Security a concern for both Israelis, PLO Composition of police force, logistics still to be determined in Mideast talks

September 07, 1993|By Dan Fesperman | Dan Fesperman,Staff Writer Staff Writer Doug Struck contributed to this story.

JERUSALEM -- The grim hypothetical question goes like this: A Palestinian terrorist sprays a bus load of Israelis with a machine gun, then bolts south, vanishing into a refugee camp on the Gaza Strip. In the new age of peace and Palestinian autonomy, who will go after him?

Will it be a police force of his peers, some of whom might once have been his comrades-in-arms? Or do you send in the Israeli Defense Force, whose presence in the camp would signal to embittered Palestinians that there was really nothing new about autonomy after all?

Such questions are at the core of what could be the greatest puzzle of the peace agreement. Who will protect whom? How? And when? As both sides ponder these matters -- often with widely varying interpretations -- the security issue is becoming the fault line along which a proposed plan on Palestinian self-rule in the Gaza Strip and West Bank town of Jericho seems most fragile.

Israeli Minister of Police Moshe Shahal tried to offer an explanation of what might be ahead in a briefing yesterday, but when the going got tough he often fell back on the line: "These things will be negotiated immediately after the agreement is signed."

To get an idea of how difficult these negotiations might be, one need only measure the distance between some ideas already proposed by the two sides.

On the question of the police force in the autonomous zones, Mr. Shahal says his preference is a joint Israeli-Palestinian force, "patrolling together." And there doesn't need to be that many police, he says. After all, he adds, there are only 20,000 Israeli police, and the Gaza Strip is only 7 by 25 miles, while Jericho has only 15,000 residents.

Some Palestine Liberation Organization members, meanwhile, have talked of cobbling together a security force from old units of the Palestine Liberation Army, drawing from guerrilla camps in Sudan, Yemen, Iraq, Algeria and Libya. Palestinian leader Faisal al-Husseini has said that it may take from 20,000 to 30,000 men to do the job.

One result of these kinds of differences is that hard-liners on both sides have had plenty of ammunition to shoot down support for the proposed peace plan.

Yisrael Madad, a spokesman for the Yesha Council, an organization representing the approximately 100,000 Jewish settlers of the occupied territories on the West Bank and Gaza, has had little trouble whipping up fear. "We're talking about a very dangerous situation," he said. "We don't have any idea if there are going to be people [in the settlements] who will start digging bunkers or not. The situation on the ground will be impossible."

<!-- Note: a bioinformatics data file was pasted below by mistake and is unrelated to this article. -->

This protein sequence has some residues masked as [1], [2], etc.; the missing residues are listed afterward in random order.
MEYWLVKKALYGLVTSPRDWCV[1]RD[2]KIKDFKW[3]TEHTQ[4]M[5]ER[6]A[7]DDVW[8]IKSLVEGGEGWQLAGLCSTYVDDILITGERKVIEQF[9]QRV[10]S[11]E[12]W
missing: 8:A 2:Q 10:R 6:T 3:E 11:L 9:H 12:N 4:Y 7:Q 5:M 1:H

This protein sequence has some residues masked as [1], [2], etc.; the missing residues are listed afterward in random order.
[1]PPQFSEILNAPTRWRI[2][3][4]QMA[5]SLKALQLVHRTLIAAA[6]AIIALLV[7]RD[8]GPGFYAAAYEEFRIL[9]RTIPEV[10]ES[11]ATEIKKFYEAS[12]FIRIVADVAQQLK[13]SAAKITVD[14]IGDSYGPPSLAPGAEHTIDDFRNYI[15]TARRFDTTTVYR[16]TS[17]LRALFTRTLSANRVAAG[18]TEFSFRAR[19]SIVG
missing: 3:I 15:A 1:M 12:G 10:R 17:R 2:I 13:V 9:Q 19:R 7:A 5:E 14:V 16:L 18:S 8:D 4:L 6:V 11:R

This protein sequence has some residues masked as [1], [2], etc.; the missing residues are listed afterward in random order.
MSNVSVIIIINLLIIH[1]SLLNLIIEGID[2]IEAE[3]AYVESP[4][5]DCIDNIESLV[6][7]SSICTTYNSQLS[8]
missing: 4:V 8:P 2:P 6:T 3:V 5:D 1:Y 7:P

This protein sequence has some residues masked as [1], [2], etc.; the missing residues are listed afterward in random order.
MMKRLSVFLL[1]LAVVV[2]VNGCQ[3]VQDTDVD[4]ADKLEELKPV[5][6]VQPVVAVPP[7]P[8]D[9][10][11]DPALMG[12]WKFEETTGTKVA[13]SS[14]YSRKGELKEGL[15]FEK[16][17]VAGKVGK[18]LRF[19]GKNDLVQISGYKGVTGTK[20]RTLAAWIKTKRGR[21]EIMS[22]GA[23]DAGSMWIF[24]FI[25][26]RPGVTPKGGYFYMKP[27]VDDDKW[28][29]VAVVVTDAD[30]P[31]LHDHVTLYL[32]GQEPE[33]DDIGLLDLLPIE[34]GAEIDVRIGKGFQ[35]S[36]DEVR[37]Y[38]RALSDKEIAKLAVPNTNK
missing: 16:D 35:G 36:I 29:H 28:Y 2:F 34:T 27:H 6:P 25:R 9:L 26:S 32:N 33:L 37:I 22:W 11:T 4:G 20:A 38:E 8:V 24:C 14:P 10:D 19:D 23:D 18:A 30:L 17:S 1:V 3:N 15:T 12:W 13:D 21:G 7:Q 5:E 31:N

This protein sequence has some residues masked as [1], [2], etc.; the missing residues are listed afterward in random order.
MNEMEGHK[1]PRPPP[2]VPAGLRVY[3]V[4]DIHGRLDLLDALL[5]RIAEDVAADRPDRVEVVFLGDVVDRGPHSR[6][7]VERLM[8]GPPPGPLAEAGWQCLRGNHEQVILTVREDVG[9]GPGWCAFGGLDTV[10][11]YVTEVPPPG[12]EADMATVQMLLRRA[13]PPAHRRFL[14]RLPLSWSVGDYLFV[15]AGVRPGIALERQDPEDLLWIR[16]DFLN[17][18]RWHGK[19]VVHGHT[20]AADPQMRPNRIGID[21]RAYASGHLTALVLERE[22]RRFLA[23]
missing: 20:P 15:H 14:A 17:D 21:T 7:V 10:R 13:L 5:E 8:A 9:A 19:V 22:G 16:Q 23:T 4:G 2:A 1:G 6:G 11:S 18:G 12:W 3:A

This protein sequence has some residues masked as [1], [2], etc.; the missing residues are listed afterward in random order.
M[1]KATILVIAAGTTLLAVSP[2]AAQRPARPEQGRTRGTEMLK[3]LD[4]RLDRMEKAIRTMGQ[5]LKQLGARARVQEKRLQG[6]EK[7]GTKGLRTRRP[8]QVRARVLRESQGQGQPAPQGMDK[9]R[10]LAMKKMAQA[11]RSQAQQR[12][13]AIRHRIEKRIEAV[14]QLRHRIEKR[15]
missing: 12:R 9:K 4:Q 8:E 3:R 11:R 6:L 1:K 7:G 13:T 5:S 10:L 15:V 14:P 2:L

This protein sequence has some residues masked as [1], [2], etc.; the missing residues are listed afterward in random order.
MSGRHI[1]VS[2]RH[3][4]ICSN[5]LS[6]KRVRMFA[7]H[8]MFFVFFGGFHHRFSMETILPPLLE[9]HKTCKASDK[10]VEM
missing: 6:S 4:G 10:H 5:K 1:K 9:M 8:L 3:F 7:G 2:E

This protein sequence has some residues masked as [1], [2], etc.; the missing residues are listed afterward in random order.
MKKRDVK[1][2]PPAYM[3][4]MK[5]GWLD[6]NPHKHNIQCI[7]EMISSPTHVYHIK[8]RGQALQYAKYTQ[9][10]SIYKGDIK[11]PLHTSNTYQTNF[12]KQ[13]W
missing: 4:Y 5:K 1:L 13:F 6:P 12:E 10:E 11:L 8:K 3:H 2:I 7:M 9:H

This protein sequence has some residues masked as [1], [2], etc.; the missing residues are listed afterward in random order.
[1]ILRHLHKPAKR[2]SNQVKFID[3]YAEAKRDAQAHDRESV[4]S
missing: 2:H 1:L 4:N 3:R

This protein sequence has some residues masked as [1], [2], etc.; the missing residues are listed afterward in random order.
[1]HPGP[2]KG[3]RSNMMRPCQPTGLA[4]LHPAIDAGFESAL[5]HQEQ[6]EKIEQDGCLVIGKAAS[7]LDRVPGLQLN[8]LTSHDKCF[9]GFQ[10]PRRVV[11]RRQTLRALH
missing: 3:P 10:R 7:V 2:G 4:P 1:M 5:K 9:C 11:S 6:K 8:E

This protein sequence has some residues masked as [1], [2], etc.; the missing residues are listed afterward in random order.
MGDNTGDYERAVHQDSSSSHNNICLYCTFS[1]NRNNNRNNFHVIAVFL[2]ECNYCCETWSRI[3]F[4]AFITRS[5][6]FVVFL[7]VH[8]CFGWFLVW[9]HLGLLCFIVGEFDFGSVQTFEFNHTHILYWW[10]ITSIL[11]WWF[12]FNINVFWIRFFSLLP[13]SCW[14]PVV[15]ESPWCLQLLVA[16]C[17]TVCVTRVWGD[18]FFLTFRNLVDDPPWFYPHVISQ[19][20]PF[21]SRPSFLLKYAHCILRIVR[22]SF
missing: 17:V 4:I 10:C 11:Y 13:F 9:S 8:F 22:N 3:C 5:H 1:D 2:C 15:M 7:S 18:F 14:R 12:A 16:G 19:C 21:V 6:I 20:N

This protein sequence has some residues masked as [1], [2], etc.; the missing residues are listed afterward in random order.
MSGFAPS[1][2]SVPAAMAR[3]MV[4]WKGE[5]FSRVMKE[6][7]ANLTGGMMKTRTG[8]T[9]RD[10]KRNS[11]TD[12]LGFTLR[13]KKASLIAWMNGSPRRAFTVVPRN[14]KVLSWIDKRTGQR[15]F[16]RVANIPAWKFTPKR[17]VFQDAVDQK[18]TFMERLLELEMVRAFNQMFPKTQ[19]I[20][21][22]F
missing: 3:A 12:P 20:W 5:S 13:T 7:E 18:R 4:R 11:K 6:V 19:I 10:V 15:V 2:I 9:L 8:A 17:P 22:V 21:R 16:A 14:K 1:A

From the Palestinian hard-liners' perspective, the agreement seems to offer the Israelis plenty of latitude for the same kinds of brutal crackdowns that have kept anger simmering in the 6-year-old intifada of Palestinians in the occupied territories.

The biggest such loophole is already written into the proposed agreement. Mr. Shahal said the pact provides for "freedom of movement for Israeli citizens and the IDF [Israeli Defense Forces] throughout the roads of Gaza Strip and Jericho." So, while IDF soldiers will withdraw from those zones, they apparently will be able to re-enter at any time.

Israel will also retain control of security for its settlements within the autonomous zones, and some of that protection will come from new civil guard units, Mr. Shahal told settler leaders at a meeting Sunday. Depending on how that is carried out, the units could end up as either a glorified neighborhood watch program or a well-armed militia.

From the viewpoint of the settlers, Israel is on the verge of allowing its oldest, bitterest enemies to take up arms on their own soil.

Mr. Shahal scoffed at some of the numbers of Palestinian policemen mentioned by the PLO, but he allowed that "there will be a possibility to have Palestinian forces which will have been trained in other countries, such as Jordan and Egypt."

He said the attitude toward the Palestinians "ought to be different."

That kind of statement tends to drive Israeli settlers crazy. After years of hearing Palestinians complain of beatings, searches, roadblocks and other harassment by the IDF, some settlers wonder if a little payback might be coming.

"Is a Palestinian policeman going to be sitting at the guardhouse checking our ID cards every time we come and go?" asked Liliana el-Baz, a social worker from the settlement of Adam, a few miles northeast of Jerusalem. "I would probably want to leave if that is the case."

The settlers also wonder about the hypothetical question of the runaway terrorist, although Mr. Shahal seemed less worried, hinting that the PLO might be just as eager as the Israelis to crack down on Islamic fundamentalist organizations such as Hamas.

Maybe that's why Hamas members sometimes sound more worried than the Israelis about the prospects of a PLO police force. Majdi Akeel, a science lecturer at Gaza's Islamic University, a center for Hamas activity, chafes at the thought of a huge police force of up to 30,000 favored by Mr. al-Husseini.

"I think 500 or 1,000 is enough for Gaza and the West Bank," he said. "We don't need policemen to arrest anyone. We don't need policemen to stop any demonstrations. We only need some police as traffic guards and to guard a few ministries."

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